2, 026. 9
1, 350. 3
1, 380. 7
1, 733. 9
3, 512. 7
2, 279. 0
168. 3
219. 5
235. 2
247. 8
287. 1
237.4
204. 9
198. 9
183.8
206. 3
201.8
189. 9
231. 1
302.0
P)
P)
P)
P)

24.93
25. 04
27. 02
28. 17
30. 58
30. 41
32.21
31. 91
31.90
32. 26
32. 39
32. 50
32. 24
32. 33
32. 37
32. 99
33. 54
33. 73
34.01
34. 20

P)
P)
P)
P)

NOTE,—For definitions and coverage, see 1960 Supplement to Economic Indicators. Data for Alaska and Hawaii included for all periods.
Source: Department of Labor.

NONAGRICULTURAL EMPLOYMENT
Payroll employment in nonagricultural establishments, seasonally adjusted, declined by 370,000 in December.
MILLIONS OF WAGE
AND SALARY WORKERS *

MILLIONS OF WAGE
AND SALARY WORKERS'*
56
ALL NONAGRICULTURAL ESTABLISHMENTS
54

52

48

44 Ly,i i i i I i i i i i

i i i i i I i 11 i i

i ii i i I iiii

1958

1959

I960

WHOLESALE AND RETAIL TRADE
(ENLARGED SCALE)

CONTRACT CONSTRUCTION
(ENLARGED SCALE)

11.5

3.0

2.5

10.5

8.0

1.5

10.0
1957

1958

1959

I960

*SEASONALLY ADJUSTED DATA, EXCLUDING ALASKA AND HAWAII.
SOURCE". DEPARTMENT OF LABOR.

1957

1958

1959

I960

COUNCIL OF ECONOMIC ADVISERS

[Thousands of wage and salary workers
Total,
Nonmanufacturing (private)
Manufacturing (private)
Total
Total
unadjusted, including excluding
Period
Contract
Alaska
excluding Alaska
Durable Nondura- Total 2 construc- Wholesale
and
Total
and
and retail
goods
ble goods
Alaska and Hawaii
Hawaii
tion
trade
Hawaii
2,622
10, 105
7, 133 25, 798
1953>_ __
17, 238
10, 527
49, 681
49, 681
9, 122
1954
15, 995
6,873 25, 685
2, 593
48, 431
10, 520
48, 431
9,549
7,014 26, 579
16, 563
2,759
1955
50, 056
50, 056
10, 846
9, 835
1956
16, 903
7,068 27, 586
2,929
11, 221
51, 766
51, 766
9, 821
16, 782
52, 162
1957
_ _ _
6, 961 27, 754
2,808
11, 302
52, 162
15, 468
8,743
6, 725 27, 182
2, 648
50, 543
11, 141
1958
50, 543
2, 767
52, 205
51, 975
16, 168
9,290
6, 878 27, 680
1959
51, 975
11, 385
Seasonally adjusted
52, 479
52, 253
16, 174
2, 792
1959: November. 52, 793
G, 908 27, 84t5
11, 452
',!, 266
December. 53, 756
52, 902
52, 674
16, 436
9, 542
6,894 27, 931
2,800
11,486
16, 562
52, 880
9, 655
6, 907 28, 028
1960: January... 52, 078
2,775
11, 594
53, 108
52, 972
16, 567
53, 201
9,667
6, 900 28, 090
2, 781
February __ 52, 060
11, 627
March
53, 052
52, 823
16, 509
6, 906 27, 815
52, 172
9, 603
2, 601
11, 595
9,552
2, 752
53, 362
16, 527
April
53, 128
11,652
6,975 28, 086
52, 844
53, 344
16, 540
9, 537
2, 783
53, 105
7,003 28, 156
52, 957
11, 675
Mav__ .
9,499
53, 388
16, 498
53, 309
53, 140
6, 999 28, 222
2, 790
11, 712
June
9,452
53, 407
53, 145
16, 417
6, 965 28, 324
52, 923
2, 858
11, 736
July
16, 265
53, 062
9, 338
2, 835
53, 304
53, 046
August
6, 927 28, 307
11, 764
52, 998
53, 242
16, 275
September. 53, 496
9, 391
6,884 28, 184
11, 665
2,800
53, 047
16, 132
52, 809
October 3 _ _3 53, 391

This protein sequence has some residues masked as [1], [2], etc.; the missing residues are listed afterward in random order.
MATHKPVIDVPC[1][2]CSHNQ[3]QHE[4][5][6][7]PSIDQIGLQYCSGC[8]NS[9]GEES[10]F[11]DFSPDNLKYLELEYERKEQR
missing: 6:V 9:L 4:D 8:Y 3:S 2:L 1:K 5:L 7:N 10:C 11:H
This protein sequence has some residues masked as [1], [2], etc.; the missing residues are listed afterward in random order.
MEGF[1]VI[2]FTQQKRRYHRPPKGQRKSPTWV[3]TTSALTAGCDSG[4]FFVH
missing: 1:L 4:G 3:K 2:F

9,266
6, 866 28, 153
2, 804
11, 668
52, 822
9, 194
52, 588
16, 031
53, 133
2, 789
November
6, 837 28, 035
11, 575
52, ?24
9, 047
5?, 456
December 3 53, 316
15, 800
6, 753 27, 835
2,624
11, 554
1
Includes all full- and part-time wage and salary workers in nonagriculturai
establishments who worked during or received pay for any part of the pay period
ending nearest the 15th of the month. Excludes'proprietors, self-employed persons, domestic servants, and personnel of the armed forces. Total derived from
this table not comparable with estimates of nonagricultural employment of the
civilian labor force, shown on p. 9, which include proprietors, self-employed
persons, and domestic servants; which count persons as employed when they




Government
(Federal,
State,
local)
6, 645
6, 751
6,914
7,277
7, 626
7, 893
8, 127
8, 233
8, 307
8, 290
8,315
8,499
8,515
8,409
8,420
8,404
8, 474
8, 539
8,524
8, 522
8, 589

are not at work because of industrial disputes; and which are based on an enumeration of population, whereas the estimates in this table are based on reports
from employing establishments.
2
Includes mining; transportation and public utilities; finance, insurance, and
real estate; and service and miscellaneous, not shown separately.
3
October and November revisions and December (preliminary) not charted.
Source: Department of Labor.

11

WEEKLY HOURS OF WORK
The average factory workweek declined 0.5 hours in December to 38.5 hours (seasonally adjusted).
HOURS PER WEEK (SEASONALLY ADJUSTED)
46

HOURS PER WEEK (SEASONALLY ADJUSTED)
46

DURABLE MANUFACTURING

NONDURABLE MANUFACTURING

44

42

42

40

38

38

36

36

34 L^

34 h,

1958

1959

I960

42

1957

I960

1958

44

BUILDING CONSTRUCTION

RETAIL TRADE
42

38

40

36

38

34

36
34

30

M I I II

1957

1958

II I I I

1959

1957

1959

Average hours per week
Manufacturing industries
Period
All

1952_
1953_
1954.
1955_
1956.
1957_
1958.
1959_

40. 7
40.5
39.7
40.7
40. 4
39.8
39.2
40. 3

1959: November. _
December...
1960: January
February
March
April
May
June
July
August
September. _
October 6
November °_
December e _.

39. 7
40.2
40. 4
40. 0
39.9
39.6
40. 1
39. 9
39.9
39. 7
39. 3
39.5
39.0
38. 5

Non- Building
Durable durable construc- Retail
trade
goods
tion
goods
Hours per week
38. 1
41. 5
39.6
41.3
39.5
37.0
36. 2
40. 2
39.0
41.4
36.2
39.8
36. 4
39. 5
41. 1
36. 1
40. 3
39. 1
35.7
39. 5
38.8
40. 8
39. 6
35. 8
Seasonally adjusted
35. 6
39. 9
39. 5
40.6
39.5
36.7
39. 6
35. 1
41. 2
39.2
40.7
35.8
40.3
39. 0
34. 8
40. 1
36. 0
39. 1
40.5
39.7
35.4
40. 2
39. 5
35. 6
40.2
39.4
36.0
40. 0
39. 2
35. 8
39. 7
38. 7
35. 3
40. 1
38.8
35.9
39.4
38. 7
35. 2
38. 8
37.9

1 Data relate to production workers or nonsupervisory employees.
2
Differs from total nonagricultural employment (p. 9), which includes persons
with jobs but not at work for such reasons as vacation, illness, bad weather, and
industrial disputes. Beginning January 1960, data include Alaska and Hawaii.
3